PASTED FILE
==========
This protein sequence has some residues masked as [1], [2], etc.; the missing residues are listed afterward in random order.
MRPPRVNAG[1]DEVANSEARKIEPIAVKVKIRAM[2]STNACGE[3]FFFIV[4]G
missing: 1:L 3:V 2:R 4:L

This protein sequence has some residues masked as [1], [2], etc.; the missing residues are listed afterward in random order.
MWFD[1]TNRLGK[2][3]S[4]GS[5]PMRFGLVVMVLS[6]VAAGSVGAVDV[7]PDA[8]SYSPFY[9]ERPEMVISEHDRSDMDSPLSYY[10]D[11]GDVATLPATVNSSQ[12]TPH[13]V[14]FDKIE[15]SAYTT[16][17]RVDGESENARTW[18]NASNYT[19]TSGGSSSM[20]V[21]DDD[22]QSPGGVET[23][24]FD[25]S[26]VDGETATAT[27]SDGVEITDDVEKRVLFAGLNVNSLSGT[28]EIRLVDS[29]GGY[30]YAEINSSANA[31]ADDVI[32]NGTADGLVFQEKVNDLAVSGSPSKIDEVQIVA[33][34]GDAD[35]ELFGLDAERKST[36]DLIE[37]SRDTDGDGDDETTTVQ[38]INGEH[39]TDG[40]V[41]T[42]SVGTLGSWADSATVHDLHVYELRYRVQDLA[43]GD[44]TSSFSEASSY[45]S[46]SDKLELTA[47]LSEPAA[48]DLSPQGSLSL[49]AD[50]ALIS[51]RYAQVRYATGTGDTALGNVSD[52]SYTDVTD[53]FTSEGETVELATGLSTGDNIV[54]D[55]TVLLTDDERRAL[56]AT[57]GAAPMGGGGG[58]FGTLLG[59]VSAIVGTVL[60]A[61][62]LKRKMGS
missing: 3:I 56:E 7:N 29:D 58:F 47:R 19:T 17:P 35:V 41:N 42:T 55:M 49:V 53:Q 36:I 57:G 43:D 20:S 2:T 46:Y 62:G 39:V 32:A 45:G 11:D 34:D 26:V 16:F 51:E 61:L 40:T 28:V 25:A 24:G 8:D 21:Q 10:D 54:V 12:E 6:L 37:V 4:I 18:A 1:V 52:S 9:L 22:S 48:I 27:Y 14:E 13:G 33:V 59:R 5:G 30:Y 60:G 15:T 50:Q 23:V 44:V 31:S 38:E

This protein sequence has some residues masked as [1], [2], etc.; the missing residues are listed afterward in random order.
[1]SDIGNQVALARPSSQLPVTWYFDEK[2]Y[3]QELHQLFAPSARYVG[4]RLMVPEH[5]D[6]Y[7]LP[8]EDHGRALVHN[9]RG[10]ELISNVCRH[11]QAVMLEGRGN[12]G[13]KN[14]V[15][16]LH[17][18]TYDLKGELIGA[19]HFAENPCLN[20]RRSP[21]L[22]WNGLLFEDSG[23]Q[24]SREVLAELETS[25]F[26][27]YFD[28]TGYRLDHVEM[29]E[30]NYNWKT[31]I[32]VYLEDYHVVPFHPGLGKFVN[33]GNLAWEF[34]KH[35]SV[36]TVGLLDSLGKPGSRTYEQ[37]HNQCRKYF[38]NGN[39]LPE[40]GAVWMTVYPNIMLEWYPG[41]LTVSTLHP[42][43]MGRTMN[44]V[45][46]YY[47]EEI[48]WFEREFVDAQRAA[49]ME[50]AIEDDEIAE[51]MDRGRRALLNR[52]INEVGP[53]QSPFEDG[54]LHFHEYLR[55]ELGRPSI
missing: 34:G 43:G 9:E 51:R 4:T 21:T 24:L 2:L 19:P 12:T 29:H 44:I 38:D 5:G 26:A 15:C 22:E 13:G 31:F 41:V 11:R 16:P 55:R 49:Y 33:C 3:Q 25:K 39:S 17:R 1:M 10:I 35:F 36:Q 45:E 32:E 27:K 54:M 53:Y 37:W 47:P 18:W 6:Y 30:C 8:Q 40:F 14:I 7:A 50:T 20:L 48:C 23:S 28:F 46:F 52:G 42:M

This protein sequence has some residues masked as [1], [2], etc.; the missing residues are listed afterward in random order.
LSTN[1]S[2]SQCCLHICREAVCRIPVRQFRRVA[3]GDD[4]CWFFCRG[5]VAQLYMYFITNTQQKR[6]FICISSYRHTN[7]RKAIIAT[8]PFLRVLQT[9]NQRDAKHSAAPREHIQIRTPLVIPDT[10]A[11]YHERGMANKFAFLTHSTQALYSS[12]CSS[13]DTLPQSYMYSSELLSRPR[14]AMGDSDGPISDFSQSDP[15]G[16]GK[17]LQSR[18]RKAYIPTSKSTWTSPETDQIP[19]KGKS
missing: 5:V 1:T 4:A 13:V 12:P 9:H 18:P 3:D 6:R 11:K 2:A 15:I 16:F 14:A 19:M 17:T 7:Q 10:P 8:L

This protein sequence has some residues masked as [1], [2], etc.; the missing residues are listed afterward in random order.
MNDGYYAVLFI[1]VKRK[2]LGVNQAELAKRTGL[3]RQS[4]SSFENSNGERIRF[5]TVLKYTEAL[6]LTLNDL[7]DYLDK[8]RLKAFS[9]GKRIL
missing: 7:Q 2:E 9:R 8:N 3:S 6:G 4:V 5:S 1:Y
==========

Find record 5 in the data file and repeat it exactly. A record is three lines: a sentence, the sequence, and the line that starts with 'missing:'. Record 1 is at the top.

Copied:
This protein sequence has some residues masked as [1], [2], etc.; the missing residues are listed afterward in random order.
MNDGYYAVLFI[1]VKRK[2]LGVNQAELAKRTGL[3]RQS[4]SSFENSNGERIRF[5]TVLKYTEAL[6]LTLNDL[7]DYLDK[8]RLKAFS[9]GKRIL
missing: 7:Q 2:E 9:R 8:N 3:S 6:G 4:V 5:S 1:Y